1.   Begin in a seated posture. Bend the left knee and grasp the left foot with both hands. 2.   place the heel against the perineum and the sole of the foot against the inside of the right thigh. 3.   Exhale and reach down and loop the forefinger of the right hand around the big toe of the right foot. 4.   Grasp the left foot with the left hand. 5.   Bend the right knee, grasp the right foot with both hands and place the outside edge of the right foot. 6.   Where the calf and thigh of the left leg meet, right ankle over left ankle. 7.   The heel of the right foot should line up approximately with the navel and be as close to the pubic area as       possible. 8.   With palms up, place the hands on the knees, form a circle with the thumb and forefinger and extend the       remaining fingers straight ahead.
The Sanskrit word ushtra means camel.
1.   Sit up on the knees with the heels of the feet pressed against the buttocks and the calves of the legs flat       on the floor. 2.   Reaching backward, grasp the left ankle with the left hand and right ankle with the right hand. 3.   Inhale through the nostrils and lift the buttocks off the legs arching the back and thrusting the abdomen       forward and tilt the head as far back as possible. 4.   Either hold the posture for the duration of the inhale breath or breath gently through the nostrils while       holding the posture. 5.   Exhale and return to the kneeling position.
The Sanskrit word vajra means thunderbolt or diamond
1.   The vajra-asana is a seated posture. Begin by sitting back on your heels and placing your knees, legs and       feet together. 2.   Keeping the back straight place the palms of your hands down on top of your thights. 3.   Breath gently thorugh your nostrils and sit in this position for at least three minutes.
The Sanskrit word vira means hero, brave or eminent man, or warrior
1.   Kneel on the floor with the calves and tops of the feet flat on the floor and the thighs touching. 2.   Slowly spread the feet, about shoulder distance apart, while keeping the knees together. 3.   Place the buttocks flat on the floor. The outer sides of the thighs are touching the inner sides of the calves       and the soles of the feet are exposed facing up. 4.   Place the hands palms downs, on the knees and form a circle with the thumb and forefinger (in the       chin-mudra) while pointing the other fingers straight ahead. 5.   Breath slowly and deeply through the nostrils and remain motionless for six complete breaths (an inhale       and exhale is one complete breath). 6.   Inhale slowly and stretch the arms straight up over the head and interlock the fingers with the palms       pushed upward. Remain in this position for six complete breaths. 7.   Exhale slowly, release the fingers and slowly bend forward at the waist while placing the palms of the       hands flat on the soles of the feet. Place the chin between the knees. 8.   Hold this position for the duration of six complete breaths.Inhale, raise the chest up, stretch the legs       straight ahead and place the hands, palms down, on top of the thighs.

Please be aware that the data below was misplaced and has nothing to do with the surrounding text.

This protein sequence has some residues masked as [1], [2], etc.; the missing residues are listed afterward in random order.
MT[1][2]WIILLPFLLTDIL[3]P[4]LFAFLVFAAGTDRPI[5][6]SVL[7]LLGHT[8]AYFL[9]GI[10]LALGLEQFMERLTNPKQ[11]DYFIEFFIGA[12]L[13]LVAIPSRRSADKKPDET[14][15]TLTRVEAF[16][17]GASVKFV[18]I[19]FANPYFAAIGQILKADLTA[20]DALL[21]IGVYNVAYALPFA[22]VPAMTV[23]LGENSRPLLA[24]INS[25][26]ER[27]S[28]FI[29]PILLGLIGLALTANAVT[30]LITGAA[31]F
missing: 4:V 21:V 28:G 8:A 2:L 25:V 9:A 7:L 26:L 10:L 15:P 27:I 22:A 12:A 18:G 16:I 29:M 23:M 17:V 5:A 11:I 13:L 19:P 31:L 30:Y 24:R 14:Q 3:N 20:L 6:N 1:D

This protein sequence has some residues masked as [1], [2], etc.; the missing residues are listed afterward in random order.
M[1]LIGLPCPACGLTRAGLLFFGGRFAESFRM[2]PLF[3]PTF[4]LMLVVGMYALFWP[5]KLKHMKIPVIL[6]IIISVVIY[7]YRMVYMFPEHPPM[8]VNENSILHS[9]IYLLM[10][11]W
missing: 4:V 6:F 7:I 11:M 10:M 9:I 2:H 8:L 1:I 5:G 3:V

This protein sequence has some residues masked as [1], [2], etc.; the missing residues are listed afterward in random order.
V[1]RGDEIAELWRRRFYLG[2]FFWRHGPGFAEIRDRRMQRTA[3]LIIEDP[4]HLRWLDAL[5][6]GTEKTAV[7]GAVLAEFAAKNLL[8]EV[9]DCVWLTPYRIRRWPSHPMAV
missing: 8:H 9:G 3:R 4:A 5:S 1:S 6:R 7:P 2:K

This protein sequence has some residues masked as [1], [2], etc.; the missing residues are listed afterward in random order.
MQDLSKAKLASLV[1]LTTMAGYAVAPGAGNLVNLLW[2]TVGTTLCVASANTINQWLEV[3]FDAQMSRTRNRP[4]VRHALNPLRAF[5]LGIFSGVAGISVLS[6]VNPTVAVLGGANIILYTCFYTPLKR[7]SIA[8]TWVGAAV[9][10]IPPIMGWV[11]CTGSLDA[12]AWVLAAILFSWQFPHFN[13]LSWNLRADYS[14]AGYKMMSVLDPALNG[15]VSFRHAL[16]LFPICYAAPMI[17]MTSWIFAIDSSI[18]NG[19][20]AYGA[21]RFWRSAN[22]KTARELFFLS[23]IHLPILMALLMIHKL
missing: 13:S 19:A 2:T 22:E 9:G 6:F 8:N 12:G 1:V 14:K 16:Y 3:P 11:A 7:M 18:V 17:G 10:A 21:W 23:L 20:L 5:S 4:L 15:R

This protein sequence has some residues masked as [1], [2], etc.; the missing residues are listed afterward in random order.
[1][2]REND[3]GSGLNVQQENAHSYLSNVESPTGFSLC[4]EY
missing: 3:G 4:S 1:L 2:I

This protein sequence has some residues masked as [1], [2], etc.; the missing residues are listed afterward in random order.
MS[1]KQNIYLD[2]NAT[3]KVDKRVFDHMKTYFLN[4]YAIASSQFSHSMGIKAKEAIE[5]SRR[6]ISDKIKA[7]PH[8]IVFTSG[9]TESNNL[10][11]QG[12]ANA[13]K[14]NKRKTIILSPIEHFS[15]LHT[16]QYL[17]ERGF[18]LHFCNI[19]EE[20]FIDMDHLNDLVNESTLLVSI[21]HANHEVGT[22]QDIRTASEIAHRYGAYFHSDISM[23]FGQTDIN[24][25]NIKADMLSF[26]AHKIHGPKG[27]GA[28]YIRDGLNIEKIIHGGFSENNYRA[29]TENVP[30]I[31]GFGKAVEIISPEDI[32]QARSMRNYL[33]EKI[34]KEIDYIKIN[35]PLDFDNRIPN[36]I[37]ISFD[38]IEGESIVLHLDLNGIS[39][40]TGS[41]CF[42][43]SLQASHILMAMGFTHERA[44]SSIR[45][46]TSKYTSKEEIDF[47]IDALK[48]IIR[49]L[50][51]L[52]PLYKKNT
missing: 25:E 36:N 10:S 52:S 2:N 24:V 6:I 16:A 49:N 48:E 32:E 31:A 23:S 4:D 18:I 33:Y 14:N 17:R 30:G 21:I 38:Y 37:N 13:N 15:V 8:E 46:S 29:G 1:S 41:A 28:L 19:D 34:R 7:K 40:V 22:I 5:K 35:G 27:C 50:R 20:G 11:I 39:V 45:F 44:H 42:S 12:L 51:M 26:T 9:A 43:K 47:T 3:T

The Sanskrit word simha which literally means "the powerful one" is the word for "lion." This, therefore is known as the lion posture, and one performing it can be said to resemble a roaring lion about to attack.